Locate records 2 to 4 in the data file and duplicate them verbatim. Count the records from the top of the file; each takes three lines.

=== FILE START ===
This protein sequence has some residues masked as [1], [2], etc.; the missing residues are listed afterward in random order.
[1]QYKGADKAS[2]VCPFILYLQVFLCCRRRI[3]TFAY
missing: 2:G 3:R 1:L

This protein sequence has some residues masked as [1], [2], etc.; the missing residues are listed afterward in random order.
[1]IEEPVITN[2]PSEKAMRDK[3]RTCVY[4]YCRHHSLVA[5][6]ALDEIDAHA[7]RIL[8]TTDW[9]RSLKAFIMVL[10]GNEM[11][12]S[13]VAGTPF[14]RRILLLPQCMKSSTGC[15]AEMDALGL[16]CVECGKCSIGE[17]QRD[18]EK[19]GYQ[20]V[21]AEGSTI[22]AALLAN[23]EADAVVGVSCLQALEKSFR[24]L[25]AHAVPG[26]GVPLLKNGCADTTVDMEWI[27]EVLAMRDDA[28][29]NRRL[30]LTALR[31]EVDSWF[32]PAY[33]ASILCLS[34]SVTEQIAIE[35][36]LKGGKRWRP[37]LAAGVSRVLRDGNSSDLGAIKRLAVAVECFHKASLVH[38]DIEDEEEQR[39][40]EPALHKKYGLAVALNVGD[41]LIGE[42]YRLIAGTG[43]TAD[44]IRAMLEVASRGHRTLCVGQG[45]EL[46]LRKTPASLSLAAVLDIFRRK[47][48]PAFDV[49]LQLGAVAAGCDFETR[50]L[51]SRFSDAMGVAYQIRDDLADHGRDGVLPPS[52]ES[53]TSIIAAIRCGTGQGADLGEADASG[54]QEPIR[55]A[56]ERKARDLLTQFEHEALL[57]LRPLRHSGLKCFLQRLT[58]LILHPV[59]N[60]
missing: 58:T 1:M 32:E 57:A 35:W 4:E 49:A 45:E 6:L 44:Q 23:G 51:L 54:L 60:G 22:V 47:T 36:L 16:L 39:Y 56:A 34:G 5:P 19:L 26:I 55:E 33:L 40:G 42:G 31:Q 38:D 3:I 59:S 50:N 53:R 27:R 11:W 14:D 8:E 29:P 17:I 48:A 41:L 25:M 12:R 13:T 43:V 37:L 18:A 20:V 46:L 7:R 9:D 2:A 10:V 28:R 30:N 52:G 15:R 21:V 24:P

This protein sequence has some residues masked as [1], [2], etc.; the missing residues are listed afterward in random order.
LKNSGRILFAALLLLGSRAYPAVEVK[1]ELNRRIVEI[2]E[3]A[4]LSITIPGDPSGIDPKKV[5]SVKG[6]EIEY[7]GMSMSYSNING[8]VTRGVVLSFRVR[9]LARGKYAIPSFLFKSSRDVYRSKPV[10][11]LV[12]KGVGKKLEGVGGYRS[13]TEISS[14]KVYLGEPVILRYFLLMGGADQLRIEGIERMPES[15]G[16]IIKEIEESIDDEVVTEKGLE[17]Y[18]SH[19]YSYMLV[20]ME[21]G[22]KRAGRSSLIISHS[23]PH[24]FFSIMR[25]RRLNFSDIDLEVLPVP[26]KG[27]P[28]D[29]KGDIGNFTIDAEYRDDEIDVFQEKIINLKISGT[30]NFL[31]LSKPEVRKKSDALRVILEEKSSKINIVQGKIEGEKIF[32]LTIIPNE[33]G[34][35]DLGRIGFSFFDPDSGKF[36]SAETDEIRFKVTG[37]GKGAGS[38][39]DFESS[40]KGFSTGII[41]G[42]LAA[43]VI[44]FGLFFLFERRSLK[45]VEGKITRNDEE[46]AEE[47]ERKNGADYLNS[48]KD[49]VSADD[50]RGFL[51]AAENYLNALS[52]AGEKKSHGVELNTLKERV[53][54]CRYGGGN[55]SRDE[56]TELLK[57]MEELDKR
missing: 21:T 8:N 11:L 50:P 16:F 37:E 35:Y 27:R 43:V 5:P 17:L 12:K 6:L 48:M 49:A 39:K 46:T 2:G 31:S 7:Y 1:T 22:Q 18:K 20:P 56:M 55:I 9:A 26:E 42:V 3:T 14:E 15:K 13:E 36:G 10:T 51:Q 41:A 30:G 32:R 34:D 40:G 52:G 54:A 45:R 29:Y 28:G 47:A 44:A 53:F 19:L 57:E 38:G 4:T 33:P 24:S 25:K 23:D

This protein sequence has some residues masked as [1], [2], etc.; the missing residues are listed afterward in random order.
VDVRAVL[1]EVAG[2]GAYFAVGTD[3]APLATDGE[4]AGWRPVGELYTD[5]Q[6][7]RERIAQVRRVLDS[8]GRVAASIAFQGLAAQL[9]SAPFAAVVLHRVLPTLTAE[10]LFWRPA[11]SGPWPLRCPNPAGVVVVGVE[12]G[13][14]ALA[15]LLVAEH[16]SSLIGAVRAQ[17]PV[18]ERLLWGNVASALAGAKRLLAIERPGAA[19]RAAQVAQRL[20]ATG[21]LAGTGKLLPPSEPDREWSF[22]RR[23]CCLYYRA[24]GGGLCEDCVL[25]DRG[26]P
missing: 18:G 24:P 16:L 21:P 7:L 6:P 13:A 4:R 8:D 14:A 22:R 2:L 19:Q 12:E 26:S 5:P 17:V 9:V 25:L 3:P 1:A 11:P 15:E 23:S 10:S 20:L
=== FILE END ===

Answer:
This protein sequence has some residues masked as [1], [2], etc.; the missing residues are listed afterward in random order.
[1]IEEPVITN[2]PSEKAMRDK[3]RTCVY[4]YCRHHSLVA[5][6]ALDEIDAHA[7]RIL[8]TTDW[9]RSLKAFIMVL[10]GNEM[11][12]S[13]VAGTPF[14]RRILLLPQCMKSSTGC[15]AEMDALGL[16]CVECGKCSIGE[17]QRD[18]EK[19]GYQ[20]V[21]AEGSTI[22]AALLAN[23]EADAVVGVSCLQALEKSFR[24]L[25]AHAVPG[26]GVPLLKNGCADTTVDMEWI[27]EVLAMRDDA[28][29]NRRL[30]LTALR[31]EVDSWF[32]PAY[33]ASILCLS[34]SVTEQIAIE[35][36]LKGGKRWRP[37]LAAGVSRVLRDGNSSDLGAIKRLAVAVECFHKASLVH[38]DIEDEEEQR[39][40]EPALHKKYGLAVALNVGD[41]LIGE[42]YRLIAGTG[43]TAD[44]IRAMLEVASRGHRTLCVGQG[45]EL[46]LRKTPASLSLAAVLDIFRRK[47][48]PAFDV[49]LQLGAVAAGCDFETR[50]L[51]SRFSDAMGVAYQIRDDLADHGRDGVLPPS[52]ES[53]TSIIAAIRCGTGQGADLGEADASG[54]QEPIR[55]A[56]ERKARDLLTQFEHEALL[57]LRPLRHSGLKCFLQRLT[58]LILHPV[59]N[60]
missing: 58:T 1:M 32:E 57:A 35:W 4:E 49:A 45:E 6:L 44:Q 23:G 51:L 54:L 60:G 22:V 47:T 36:L 16:L 39:Y 56:A 34:G 5:P 19:L 26:I 55:E 33:L 40:G 42:G 31:Q 38:D 3:I 59:S 50:N 53:R 27:R 11:W 14:D 8:E 29:P 17:I 48:A 41:L 25:M 12:R 13:T 43:V 37:L 18:A 20:V 46:L 7:R 9:D 2:A 10:V 28:R 30:N 52:G 15:R 21:V 24:P

This protein sequence has some residues masked as [1], [2], etc.; the missing residues are listed afterward in random order.
LKNSGRILFAALLLLGSRAYPAVEVK[1]ELNRRIVEI[2]E[3]A[4]LSITIPGDPSGIDPKKV[5]SVKG[6]EIEY[7]GMSMSYSNING[8]VTRGVVLSFRVR[9]LARGKYAIPSFLFKSSRDVYRSKPV[10][11]LV[12]KGVGKKLEGVGGYRS[13]TEISS[14]KVYLGEPVILRYFLLMGGADQLRIEGIERMPES[15]G[16]IIKEIEESIDDEVVTEKGLE[17]Y[18]SH[19]YSYMLV[20]ME[21]G[22]KRAGRSSLIISHS[23]PH[24]FFSIMR[25]RRLNFSDIDLEVLPVP[26]KG[27]P[28]D[29]KGDIGNFTIDAEYRDDEIDVFQEKIINLKISGT[30]NFL[31]LSKPEVRKKSDALRVILEEKSSKINIVQGKIEGEKIF[32]LTIIPNE[33]G[34][35]DLGRIGFSFFDPDSGKF[36]SAETDEIRFKVTG[37]GKGAGS[38][39]DFESS[40]KGFSTGII[41]G[42]LAA[43]VI[44]FGLFFLFERRSLK[45]VEGKITRNDEE[46]AEE[47]ERKNGADYLNS[48]KD[49]VSADD[50]RGFL[51]AAENYLNALS[52]AGEKKSHGVELNTLKERV[53][54]CRYGGGN[55]SRDE[56]TELLK[57]MEELDKR
missing: 21:T 8:N 11:L 50:P 16:F 37:E 35:Y 27:R 43:V 5:P 17:L 12:K 6:L 48:M 49:A 39:K 46:T 2:G 31:S 7:Y 1:T 22:Q 18:K 20:P 56:M 55:I 9:A 26:E 42:V 3:T 14:E 15:K 13:E 36:G 10:T 51:Q 41:A 30:G 32:R 34:D 40:G 52:G 54:A 45:R 29:Y 28:G 47:A 44:A 53:F 19:L 57:E 38:G 4:T 33:P 24:S 25:K 23:D

This protein sequence has some residues masked as [1], [2], etc.; the missing residues are listed afterward in random order.
VDVRAVL[1]EVAG[2]GAYFAVGTD[3]APLATDGE[4]AGWRPVGELYTD[5]Q[6][7]RERIAQVRRVLDS[8]GRVAASIAFQGLAAQL[9]SAPFAAVVLHRVLPTLTAE[10]LFWRPA[11]SGPWPLRCPNPAGVVVVGVE[12]G[13][14]ALA[15]LLVAEH[16]SSLIGAVRAQ[17]PV[18]ERLLWGNVASALAGAKRLLAIERPGAA[19]RAAQVAQRL[20]ATG[21]LAGTGKLLPPSEPDREWSF[22]RR[23]CCLYYRA[24]GGGLCEDCVL[25]DRG[26]P
missing: 18:G 24:P 16:L 21:P 7:L 6:P 13:A 4:R 8:D 14:A 22:R 2:L 19:Q 12:E 26:S 5:P 17:V 9:V 25:L 3:P 1:A 11:P 15:E 23:S 10:S 20:L